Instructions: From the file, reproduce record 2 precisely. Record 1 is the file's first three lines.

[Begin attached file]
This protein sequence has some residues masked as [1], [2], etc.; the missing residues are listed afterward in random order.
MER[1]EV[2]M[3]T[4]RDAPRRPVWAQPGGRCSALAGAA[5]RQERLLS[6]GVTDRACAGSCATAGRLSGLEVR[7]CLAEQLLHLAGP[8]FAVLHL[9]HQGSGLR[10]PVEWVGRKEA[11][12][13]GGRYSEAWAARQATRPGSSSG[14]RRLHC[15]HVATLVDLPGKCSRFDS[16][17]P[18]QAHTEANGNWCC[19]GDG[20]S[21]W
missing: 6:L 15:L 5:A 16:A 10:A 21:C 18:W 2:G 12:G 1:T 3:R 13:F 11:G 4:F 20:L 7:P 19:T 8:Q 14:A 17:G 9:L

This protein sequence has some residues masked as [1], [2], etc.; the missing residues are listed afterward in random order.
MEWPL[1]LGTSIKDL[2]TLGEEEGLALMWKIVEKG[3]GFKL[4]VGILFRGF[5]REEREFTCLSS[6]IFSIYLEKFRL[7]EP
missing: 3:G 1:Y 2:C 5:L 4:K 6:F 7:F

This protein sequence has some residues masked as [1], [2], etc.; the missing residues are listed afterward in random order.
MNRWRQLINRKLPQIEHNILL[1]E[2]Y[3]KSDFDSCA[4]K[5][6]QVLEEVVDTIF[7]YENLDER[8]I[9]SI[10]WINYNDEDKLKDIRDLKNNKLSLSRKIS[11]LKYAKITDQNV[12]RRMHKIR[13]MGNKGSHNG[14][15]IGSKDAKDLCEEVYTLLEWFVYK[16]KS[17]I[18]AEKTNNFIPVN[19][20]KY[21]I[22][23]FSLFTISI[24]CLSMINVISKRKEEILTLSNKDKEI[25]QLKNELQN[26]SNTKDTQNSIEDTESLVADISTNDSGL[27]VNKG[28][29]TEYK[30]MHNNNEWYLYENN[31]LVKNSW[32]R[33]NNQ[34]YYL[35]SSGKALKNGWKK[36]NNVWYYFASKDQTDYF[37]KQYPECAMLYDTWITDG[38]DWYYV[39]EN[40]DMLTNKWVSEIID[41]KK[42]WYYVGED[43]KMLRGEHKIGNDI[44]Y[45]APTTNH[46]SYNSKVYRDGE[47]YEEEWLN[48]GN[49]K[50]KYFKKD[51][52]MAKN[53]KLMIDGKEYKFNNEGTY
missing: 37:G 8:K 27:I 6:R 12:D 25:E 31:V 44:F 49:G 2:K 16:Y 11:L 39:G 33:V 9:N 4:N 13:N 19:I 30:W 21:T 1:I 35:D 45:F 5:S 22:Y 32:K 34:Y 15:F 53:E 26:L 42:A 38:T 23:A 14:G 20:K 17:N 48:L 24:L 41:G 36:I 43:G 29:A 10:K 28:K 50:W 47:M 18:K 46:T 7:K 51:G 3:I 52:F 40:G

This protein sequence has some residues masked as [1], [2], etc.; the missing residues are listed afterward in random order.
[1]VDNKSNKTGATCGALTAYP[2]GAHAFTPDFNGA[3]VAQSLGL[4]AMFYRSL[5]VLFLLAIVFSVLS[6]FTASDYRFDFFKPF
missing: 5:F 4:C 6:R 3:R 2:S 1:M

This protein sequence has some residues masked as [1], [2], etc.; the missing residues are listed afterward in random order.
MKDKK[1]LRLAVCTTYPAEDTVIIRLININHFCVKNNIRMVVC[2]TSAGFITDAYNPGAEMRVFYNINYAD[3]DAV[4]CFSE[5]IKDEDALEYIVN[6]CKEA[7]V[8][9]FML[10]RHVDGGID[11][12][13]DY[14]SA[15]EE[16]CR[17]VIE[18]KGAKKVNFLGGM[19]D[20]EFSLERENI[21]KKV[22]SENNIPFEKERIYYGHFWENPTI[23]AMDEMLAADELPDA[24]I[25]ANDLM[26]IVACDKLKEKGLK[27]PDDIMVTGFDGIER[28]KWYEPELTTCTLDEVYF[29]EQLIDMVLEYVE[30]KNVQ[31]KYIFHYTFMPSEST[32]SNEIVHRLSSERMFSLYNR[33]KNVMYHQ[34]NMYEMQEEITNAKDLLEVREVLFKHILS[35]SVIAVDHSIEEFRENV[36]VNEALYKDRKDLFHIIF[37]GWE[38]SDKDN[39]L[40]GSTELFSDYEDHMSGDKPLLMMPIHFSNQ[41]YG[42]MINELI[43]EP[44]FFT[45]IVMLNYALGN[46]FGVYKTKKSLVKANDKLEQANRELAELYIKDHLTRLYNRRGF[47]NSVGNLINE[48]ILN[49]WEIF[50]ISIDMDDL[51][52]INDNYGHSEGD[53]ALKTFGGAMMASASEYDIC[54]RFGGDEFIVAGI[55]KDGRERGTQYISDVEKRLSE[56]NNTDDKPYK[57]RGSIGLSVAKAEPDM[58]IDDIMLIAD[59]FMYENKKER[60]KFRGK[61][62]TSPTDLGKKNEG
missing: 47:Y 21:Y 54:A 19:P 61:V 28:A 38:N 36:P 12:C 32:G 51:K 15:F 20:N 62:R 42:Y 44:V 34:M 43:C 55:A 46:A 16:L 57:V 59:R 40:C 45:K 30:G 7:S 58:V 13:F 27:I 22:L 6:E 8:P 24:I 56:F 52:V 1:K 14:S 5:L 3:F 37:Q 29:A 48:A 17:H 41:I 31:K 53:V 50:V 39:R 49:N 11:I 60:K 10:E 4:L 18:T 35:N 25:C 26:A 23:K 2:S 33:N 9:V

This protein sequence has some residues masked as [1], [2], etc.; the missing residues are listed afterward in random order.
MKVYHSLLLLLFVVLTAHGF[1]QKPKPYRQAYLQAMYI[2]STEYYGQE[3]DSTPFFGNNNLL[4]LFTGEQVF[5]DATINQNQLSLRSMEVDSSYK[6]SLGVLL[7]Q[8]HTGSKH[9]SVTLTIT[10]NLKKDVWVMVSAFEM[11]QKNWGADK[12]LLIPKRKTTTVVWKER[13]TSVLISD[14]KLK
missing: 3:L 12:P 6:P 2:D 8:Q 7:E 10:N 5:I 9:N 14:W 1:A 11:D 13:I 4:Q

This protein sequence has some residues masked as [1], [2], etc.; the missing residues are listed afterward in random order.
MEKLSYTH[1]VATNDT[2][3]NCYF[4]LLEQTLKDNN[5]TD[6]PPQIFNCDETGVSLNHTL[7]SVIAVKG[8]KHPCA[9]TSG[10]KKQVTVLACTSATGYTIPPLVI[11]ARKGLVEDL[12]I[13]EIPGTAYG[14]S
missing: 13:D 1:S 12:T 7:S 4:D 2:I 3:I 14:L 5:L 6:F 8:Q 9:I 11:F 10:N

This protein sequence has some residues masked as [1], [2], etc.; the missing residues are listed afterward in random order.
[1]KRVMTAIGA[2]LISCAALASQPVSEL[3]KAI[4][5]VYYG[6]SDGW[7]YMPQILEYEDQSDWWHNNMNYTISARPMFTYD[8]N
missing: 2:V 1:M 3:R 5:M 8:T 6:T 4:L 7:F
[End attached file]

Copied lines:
This protein sequence has some residues masked as [1], [2], etc.; the missing residues are listed afterward in random order.
MEWPL[1]LGTSIKDL[2]TLGEEEGLALMWKIVEKG[3]GFKL[4]VGILFRGF[5]REEREFTCLSS[6]IFSIYLEKFRL[7]EP
missing: 3:G 1:Y 2:C 5:L 4:K 6:F 7:F